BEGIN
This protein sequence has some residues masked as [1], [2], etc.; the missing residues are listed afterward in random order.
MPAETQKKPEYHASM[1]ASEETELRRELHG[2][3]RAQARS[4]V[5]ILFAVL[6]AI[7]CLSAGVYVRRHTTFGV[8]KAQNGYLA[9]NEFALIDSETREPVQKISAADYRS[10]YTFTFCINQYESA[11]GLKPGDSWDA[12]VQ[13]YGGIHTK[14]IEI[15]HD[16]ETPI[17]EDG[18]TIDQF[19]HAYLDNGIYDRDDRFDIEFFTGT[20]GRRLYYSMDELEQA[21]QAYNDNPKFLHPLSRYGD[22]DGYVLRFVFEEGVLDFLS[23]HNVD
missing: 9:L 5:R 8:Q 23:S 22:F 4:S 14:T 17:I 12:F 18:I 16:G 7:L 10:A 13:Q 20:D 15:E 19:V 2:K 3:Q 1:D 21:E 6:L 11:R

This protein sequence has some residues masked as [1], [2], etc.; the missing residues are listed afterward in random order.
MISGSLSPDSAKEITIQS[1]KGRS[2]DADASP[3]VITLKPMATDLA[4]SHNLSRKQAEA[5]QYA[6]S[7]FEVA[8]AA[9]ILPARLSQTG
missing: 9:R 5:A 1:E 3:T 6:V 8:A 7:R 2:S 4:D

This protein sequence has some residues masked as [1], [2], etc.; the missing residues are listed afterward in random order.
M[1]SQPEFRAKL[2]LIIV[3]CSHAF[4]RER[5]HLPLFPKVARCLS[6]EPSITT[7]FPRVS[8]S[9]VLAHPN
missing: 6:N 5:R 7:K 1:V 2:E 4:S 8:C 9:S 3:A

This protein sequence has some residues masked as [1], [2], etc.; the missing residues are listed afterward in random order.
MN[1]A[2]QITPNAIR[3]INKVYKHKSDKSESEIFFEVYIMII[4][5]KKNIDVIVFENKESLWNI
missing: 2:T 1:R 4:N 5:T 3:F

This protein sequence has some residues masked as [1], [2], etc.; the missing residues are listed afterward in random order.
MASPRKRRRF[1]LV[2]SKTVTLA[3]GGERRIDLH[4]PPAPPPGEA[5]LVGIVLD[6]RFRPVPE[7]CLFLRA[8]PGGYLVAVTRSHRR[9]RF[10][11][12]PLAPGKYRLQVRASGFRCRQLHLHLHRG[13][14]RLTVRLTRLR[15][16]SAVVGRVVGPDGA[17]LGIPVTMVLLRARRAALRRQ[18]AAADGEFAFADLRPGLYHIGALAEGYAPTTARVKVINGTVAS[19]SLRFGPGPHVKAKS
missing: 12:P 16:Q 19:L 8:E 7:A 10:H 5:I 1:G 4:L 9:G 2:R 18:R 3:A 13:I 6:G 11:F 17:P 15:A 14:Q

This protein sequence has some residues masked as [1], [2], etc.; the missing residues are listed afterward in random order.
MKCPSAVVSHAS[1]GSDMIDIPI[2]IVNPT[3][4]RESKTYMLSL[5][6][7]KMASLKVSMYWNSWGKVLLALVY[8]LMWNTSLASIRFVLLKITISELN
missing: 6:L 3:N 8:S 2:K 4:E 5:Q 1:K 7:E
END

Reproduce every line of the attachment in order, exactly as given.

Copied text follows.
This protein sequence has some residues masked as [1], [2], etc.; the missing residues are listed afterward in random order.
MPAETQKKPEYHASM[1]ASEETELRRELHG[2][3]RAQARS[4]V[5]ILFAVL[6]AI[7]CLSAGVYVRRHTTFGV[8]KAQNGYLA[9]NEFALIDSETREPVQKISAADYRS[10]YTFTFCINQYESA[11]GLKPGDSWDA[12]VQ[13]YGGIHTK[14]IEI[15]HD[16]ETPI[17]EDG[18]TIDQF[19]HAYLDNGIYDRDDRFDIEFFTGT[20]GRRLYYSMDELEQA[21]QAYNDNPKFLHPLSRYGD[22]DGYVLRFVFEEGVLDFLS[23]HNVD
missing: 9:L 5:R 8:Q 23:S 22:F 4:S 14:T 17:I 12:F 18:I 16:G 7:L 10:A 13:Q 20:D 15:E 19:V 2:K 3:Q 1:D 21:E 6:L 11:R

This protein sequence has some residues masked as [1], [2], etc.; the missing residues are listed afterward in random order.
MISGSLSPDSAKEITIQS[1]KGRS[2]DADASP[3]VITLKPMATDLA[4]SHNLSRKQAEA[5]QYA[6]S[7]FEVA[8]AA[9]ILPARLSQTG
missing: 9:R 5:A 1:E 3:T 6:V 8:A 7:R 2:S 4:D

This protein sequence has some residues masked as [1], [2], etc.; the missing residues are listed afterward in random order.
M[1]SQPEFRAKL[2]LIIV[3]CSHAF[4]RER[5]HLPLFPKVARCLS[6]EPSITT[7]FPRVS[8]S[9]VLAHPN
missing: 6:N 5:R 7:K 1:V 2:E 4:S 8:C 9:S 3:A

This protein sequence has some residues masked as [1], [2], etc.; the missing residues are listed afterward in random order.
MN[1]A[2]QITPNAIR[3]INKVYKHKSDKSESEIFFEVYIMII[4][5]KKNIDVIVFENKESLWNI
missing: 2:T 1:R 4:N 5:T 3:F

This protein sequence has some residues masked as [1], [2], etc.; the missing residues are listed afterward in random order.
MASPRKRRRF[1]LV[2]SKTVTLA[3]GGERRIDLH[4]PPAPPPGEA[5]LVGIVLD[6]RFRPVPE[7]CLFLRA[8]PGGYLVAVTRSHRR[9]RF[10][11][12]PLAPGKYRLQVRASGFRCRQLHLHLHRG[13][14]RLTVRLTRLR[15][16]SAVVGRVVGPDGA[17]LGIPVTMVLLRARRAALRRQ[18]AAADGEFAFADLRPGLYHIGALAEGYAPTTARVKVINGTVAS[19]SLRFGPGPHVKAKS
missing: 12:P 16:Q 19:L 8:E 7:A 10:H 5:I 1:G 4:L 9:G 2:R 18:R 3:A 13:I 6:G 11:F 17:P 15:A 14:Q

This protein sequence has some residues masked as [1], [2], etc.; the missing residues are listed afterward in random order.
MKCPSAVVSHAS[1]GSDMIDIPI[2]IVNPT[3][4]RESKTYMLSL[5][6][7]KMASLKVSMYWNSWGKVLLALVY[8]LMWNTSLASIRFVLLKITISELN
missing: 6:L 3:N 8:S 2:K 4:E 5:Q 1:K 7:E